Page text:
This is why later on in the poem he bit his arm and “I sucked the blood”. He was trying to get moisture into his system so he could live and get his body running again. On line 155, there is a mention of “water-sprite” which adds to the effects of the supernatural as they are mentioned in fairytale books and add to the mystery that is the supernatural. The water-sprite is associated with fairies and is said to be an elemental so in this case, water as they are in the ocean and are sailors.

The sentence it is used in is “As if it dodged a water-sprite,” which helps relate to the history behind the creature as they are supposed to only be violent when threatened. If the ship is described as dodging them then something very dark and scary is about to happen. In the next stanza, the supernatural take effect by mentioning “throats unslaked”, and “black lips baked” and “sucked the blood”. This is all ‘Twilight zone’ so it shows that true horror does happen. This is also a main part as it’s the first real taste of horror and death that we have encountered.

When reading this, the wedding guest, and the audience by default, are rushed with shivers and goose bumps. When a person gets dehydrated, their lips turn black and by adding “throats unslaked” just simply means their thirsty. This causes sympathy and pain in the reader and audience as it would be unimaginable pain and something no one should endure. As soon as they would hear “sucked the blood”, someone would automatically think ‘Vampire’ or ‘Creature of the night’ if we were back in the Romanticism period.

Although it may have saved this mans life as he needed moisture in his throat to alert his crew that there was another ship coming close and if blood was the only sustenance you could get then take it and save their lives. Line 1162 repeats line 157 which both are the starting lines of their stanzas. This leads to the question – why? Why repeat it? And to what effect? The desired effect that Coleridge may have been going for is to add to the suspense and to add that creepy factor into the poem and story. The wedding guest at this point would be feeling awe and maybe a little fear of the man who would drink his own blood.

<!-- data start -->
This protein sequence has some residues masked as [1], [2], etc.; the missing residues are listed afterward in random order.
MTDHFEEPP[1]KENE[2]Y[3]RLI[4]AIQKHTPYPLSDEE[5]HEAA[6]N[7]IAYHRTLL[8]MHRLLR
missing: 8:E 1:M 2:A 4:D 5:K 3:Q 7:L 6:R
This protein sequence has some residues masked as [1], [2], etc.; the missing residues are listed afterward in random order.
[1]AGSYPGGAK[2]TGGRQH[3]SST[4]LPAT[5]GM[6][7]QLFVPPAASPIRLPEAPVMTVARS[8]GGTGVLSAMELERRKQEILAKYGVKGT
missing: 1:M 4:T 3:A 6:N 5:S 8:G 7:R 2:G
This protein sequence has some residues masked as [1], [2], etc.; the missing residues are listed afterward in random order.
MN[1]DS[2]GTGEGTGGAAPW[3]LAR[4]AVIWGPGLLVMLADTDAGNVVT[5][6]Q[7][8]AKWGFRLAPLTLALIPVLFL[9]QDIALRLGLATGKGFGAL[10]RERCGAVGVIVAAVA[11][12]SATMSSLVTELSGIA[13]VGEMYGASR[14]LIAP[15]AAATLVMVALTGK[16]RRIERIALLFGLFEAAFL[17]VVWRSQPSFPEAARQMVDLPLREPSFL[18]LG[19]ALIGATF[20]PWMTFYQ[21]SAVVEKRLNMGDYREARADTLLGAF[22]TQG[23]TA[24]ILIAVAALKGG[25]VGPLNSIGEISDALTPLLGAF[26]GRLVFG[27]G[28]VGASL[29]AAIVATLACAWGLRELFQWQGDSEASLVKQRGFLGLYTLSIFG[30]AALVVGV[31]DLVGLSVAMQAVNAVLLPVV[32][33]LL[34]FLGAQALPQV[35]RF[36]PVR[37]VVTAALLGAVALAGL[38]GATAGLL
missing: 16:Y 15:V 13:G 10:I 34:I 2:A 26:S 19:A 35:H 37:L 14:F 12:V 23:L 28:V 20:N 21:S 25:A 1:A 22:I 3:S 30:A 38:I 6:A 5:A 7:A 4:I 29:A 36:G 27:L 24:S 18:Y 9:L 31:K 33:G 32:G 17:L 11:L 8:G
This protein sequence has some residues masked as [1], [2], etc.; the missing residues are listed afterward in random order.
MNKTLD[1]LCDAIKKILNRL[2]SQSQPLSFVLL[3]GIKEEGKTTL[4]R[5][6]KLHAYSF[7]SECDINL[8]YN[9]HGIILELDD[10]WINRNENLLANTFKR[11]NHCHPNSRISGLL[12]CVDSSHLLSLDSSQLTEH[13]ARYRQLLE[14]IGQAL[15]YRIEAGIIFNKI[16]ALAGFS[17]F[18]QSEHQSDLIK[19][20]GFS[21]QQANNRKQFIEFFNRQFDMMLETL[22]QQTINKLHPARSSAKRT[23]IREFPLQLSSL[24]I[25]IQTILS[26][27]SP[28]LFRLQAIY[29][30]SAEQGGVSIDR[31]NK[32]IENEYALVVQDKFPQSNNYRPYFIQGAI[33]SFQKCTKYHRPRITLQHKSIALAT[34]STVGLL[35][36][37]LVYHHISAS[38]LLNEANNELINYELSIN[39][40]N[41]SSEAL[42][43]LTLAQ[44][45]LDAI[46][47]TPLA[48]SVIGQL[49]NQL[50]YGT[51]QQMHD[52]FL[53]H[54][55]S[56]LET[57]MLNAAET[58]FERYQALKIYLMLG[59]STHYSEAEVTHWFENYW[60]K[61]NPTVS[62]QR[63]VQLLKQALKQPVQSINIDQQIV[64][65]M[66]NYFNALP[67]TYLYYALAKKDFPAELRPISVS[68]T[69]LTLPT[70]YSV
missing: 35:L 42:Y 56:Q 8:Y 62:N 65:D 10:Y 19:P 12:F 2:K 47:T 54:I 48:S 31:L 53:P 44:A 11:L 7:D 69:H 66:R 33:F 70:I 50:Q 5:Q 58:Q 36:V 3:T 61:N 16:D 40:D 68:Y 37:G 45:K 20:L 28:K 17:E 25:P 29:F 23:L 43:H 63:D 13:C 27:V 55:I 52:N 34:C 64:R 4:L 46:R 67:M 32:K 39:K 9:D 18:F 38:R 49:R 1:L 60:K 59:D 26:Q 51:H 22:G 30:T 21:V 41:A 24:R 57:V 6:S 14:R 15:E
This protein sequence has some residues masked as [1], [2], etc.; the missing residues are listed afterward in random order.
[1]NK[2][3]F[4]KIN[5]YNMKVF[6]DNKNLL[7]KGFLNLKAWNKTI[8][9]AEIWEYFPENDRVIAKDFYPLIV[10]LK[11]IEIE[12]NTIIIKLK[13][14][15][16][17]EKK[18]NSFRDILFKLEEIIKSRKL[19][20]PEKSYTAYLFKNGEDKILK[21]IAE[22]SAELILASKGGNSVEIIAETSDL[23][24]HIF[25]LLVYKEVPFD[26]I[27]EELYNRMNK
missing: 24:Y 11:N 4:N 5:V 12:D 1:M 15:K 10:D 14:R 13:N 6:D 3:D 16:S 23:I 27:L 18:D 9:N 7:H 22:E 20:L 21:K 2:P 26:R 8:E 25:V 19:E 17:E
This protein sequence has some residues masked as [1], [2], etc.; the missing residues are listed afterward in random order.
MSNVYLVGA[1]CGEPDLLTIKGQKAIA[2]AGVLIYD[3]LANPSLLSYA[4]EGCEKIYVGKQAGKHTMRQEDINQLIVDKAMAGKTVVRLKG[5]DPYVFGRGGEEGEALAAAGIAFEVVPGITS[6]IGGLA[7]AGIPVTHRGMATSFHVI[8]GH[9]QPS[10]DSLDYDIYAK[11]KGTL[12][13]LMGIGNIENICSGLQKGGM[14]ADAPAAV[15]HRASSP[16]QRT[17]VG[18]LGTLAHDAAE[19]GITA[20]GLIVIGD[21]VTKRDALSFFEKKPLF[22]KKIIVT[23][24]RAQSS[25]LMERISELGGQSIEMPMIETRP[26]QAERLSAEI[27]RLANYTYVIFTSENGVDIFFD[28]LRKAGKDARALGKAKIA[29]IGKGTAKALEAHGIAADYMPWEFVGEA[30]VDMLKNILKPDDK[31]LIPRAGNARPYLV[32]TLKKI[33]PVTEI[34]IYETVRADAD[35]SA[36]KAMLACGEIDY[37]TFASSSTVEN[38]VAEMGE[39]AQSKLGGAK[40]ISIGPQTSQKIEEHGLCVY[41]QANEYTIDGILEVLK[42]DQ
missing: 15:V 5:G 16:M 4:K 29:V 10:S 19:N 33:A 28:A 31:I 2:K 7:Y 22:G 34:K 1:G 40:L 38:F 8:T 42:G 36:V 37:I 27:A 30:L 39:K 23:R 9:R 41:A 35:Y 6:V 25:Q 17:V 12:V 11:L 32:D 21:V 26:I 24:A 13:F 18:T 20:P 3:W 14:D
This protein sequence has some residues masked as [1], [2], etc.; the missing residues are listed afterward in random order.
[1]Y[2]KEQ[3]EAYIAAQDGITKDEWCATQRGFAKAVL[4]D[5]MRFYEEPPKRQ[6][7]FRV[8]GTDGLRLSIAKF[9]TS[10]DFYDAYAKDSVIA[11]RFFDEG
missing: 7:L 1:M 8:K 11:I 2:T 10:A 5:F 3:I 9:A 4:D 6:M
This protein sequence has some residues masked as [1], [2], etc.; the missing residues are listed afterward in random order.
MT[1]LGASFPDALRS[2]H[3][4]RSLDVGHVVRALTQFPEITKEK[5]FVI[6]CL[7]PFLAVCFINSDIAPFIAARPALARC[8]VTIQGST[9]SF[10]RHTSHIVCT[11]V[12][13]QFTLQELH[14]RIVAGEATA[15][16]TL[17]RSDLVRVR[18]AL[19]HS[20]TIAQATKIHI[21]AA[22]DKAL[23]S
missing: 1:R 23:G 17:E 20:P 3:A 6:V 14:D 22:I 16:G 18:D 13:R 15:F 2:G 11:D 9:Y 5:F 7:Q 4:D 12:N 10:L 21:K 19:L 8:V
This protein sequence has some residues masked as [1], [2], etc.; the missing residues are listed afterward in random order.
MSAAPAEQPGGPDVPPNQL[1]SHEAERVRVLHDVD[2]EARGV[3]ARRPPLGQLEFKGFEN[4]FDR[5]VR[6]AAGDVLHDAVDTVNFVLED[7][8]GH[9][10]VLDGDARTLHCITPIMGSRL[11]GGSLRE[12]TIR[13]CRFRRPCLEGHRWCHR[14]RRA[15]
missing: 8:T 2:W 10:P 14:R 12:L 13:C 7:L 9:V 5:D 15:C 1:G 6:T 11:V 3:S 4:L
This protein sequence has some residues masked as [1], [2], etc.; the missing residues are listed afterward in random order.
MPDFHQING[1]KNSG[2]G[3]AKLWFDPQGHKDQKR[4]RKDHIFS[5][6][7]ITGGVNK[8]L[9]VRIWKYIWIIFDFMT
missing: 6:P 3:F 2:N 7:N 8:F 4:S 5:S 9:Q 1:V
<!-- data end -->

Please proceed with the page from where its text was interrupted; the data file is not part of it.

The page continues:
I imagine that his blood would run cold at the repetition and would ponder the question but with the rapid speed and pace of the story, the question would be swept up by curiosity and by wanting to listen more. Lines 180 to 190 are all karma for killing the albatross as repeated throughout the two stanzas is the word”her” in italics signifying its importance and mysterious aroma. This leads to the idea that women are more powerful of men and that men are secretly afraid of women. It also leads to the question: is this Mother Nature coming to get them?

A few lines afterwards include the words “Woman” and most importantly “Death”. Because the two words are together, it leads to the superstition and the idea that women control men and that they are the ‘death of them’. Due to the fact that this is set in darkness allows us to imagine that something sinister and dark has come and will cause great mayhem and disaster. This sinister stanza is followed by three lines of descriptions with words such as “free”, “red”, “yellow as gold” and “white as leprosy”. By using leprosy to describe her skin, its saying that she looks sickly pale and looks like danger.

Red is also associated with danger but also passion and seduction, being tied to the description of a woman allows us to view that Coleridge maybe had a grudge against women or wanted to design his own woman who would fit into this world of mystery and of pain that he’s created. It would also fit the time period it was written in as the French revolution would be raging on and French women would have used very white powder on their faces and used the reddest lipstick to entice and capture their attention and their hearts. Coleridge could be basically describing the French and how their fighting has changed life in Europe and around the world.

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Rime of the Ancient Mariner – Elements of Gothic. (2016, Dec 22). Retrieved from